*In any given year, you can contribute to a traditional IRA, a Roth IRA or a combination of both only up to the $6,500/$1,000 catch-up limit.
If You Have Taxable Investments
Tax-Loss Harvesting 
Tax-loss harvesting is a strategy typically used by investors who have experienced losses in their investments. It involves selling those positions while they’re at a lower point, realizing a loss and then using those losses to offset taxable gains. In a given year, investors can claim losses of up to $3,000 to lower their taxable income; however, losses can be carried forward into future years. Oftentimes, investments are sold during market downturns, then proceeds are reinvested with a new allocation.
This has the potential to significantly decrease an investor’s tax obligation while improving overall portfolio returns. It is, however, important to note that, as always, tax-loss harvesting should be undertaken with the help of a financial advisor or professional with experience in investing and tax planning. It is a more complex method of cutting your tax bill and exposes an investor to many variables, including the uncertainty of the market. We’d always advise consulting and working closely with your financial professional who understands your goals and plan.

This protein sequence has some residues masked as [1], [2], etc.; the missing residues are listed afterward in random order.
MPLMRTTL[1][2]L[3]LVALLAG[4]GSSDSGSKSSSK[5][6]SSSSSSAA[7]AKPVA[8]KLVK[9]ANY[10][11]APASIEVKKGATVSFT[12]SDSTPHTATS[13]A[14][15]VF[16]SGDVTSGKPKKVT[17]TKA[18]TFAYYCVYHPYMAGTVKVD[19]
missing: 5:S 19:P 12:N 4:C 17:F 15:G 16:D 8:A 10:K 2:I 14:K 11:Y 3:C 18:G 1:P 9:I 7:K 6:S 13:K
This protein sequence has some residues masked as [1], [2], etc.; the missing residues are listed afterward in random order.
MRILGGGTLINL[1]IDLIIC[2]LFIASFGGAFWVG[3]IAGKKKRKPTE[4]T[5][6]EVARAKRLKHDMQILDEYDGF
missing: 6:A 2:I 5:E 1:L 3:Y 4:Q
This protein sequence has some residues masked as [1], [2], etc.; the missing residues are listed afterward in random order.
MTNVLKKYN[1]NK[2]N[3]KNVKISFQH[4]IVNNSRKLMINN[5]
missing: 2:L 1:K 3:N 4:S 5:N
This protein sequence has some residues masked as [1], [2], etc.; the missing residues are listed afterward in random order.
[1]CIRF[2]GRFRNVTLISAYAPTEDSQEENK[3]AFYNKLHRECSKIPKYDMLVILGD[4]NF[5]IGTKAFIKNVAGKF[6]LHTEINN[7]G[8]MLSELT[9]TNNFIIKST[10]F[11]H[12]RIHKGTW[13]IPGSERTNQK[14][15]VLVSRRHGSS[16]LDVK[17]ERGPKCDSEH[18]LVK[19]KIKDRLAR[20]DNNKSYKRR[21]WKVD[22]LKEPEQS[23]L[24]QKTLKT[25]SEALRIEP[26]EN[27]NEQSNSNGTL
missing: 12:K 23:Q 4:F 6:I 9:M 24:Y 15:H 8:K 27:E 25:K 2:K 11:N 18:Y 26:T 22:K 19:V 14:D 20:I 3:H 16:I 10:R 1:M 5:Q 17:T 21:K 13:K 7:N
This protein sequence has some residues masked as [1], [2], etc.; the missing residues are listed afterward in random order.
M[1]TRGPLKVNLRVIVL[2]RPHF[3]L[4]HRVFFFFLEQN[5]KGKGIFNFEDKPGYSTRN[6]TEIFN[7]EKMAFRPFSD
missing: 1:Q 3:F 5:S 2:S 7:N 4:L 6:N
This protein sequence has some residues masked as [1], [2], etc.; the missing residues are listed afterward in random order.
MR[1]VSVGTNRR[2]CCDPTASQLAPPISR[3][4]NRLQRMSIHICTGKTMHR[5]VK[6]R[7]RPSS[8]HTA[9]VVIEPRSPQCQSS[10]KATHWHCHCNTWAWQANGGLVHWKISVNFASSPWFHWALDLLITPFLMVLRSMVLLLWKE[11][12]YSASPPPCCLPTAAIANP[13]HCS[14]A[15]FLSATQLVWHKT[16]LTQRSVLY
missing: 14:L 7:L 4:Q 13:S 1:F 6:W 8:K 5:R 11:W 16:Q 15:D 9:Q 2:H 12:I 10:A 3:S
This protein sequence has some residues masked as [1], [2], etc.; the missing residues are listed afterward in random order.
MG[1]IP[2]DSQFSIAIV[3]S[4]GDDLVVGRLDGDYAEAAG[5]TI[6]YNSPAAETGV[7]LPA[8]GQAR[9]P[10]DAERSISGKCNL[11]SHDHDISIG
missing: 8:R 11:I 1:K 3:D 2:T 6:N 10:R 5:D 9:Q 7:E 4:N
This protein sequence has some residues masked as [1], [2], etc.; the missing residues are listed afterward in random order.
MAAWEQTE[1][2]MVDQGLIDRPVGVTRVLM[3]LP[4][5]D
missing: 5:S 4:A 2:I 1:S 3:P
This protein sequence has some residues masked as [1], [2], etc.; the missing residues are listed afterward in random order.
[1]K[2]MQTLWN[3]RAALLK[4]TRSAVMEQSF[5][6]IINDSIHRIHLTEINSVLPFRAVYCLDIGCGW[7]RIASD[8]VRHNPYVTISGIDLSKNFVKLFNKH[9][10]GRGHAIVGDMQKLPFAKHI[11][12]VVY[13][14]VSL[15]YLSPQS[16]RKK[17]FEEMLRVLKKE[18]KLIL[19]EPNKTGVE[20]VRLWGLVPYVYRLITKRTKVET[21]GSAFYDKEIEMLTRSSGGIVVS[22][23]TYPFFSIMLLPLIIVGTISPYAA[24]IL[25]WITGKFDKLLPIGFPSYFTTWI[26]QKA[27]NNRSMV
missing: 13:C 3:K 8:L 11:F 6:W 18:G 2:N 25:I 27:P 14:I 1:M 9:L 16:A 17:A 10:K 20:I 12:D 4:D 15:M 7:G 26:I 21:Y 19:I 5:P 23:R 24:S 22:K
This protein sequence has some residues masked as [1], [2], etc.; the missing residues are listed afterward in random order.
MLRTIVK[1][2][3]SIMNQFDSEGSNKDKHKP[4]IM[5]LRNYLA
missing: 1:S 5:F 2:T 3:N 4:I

For Those Close to Retirement
Consider Roth Conversions
A Roth conversion can be a helpful long-term strategy to convert tax-deferred retirement funds into tax-free funds. This allows you to withdraw that money without tax obligation in retirement. The one caveat to this strategy is that you will owe taxes on the converted funds in the tax year that you complete any conversion. That’s why this can be a helpful strategy for low earning years, or for those close to or already in retirement. Retirees may earn less taxable income than they did when they were collecting salary, meaning that taxes owed on converted funds could be taxed in a lower income bracket.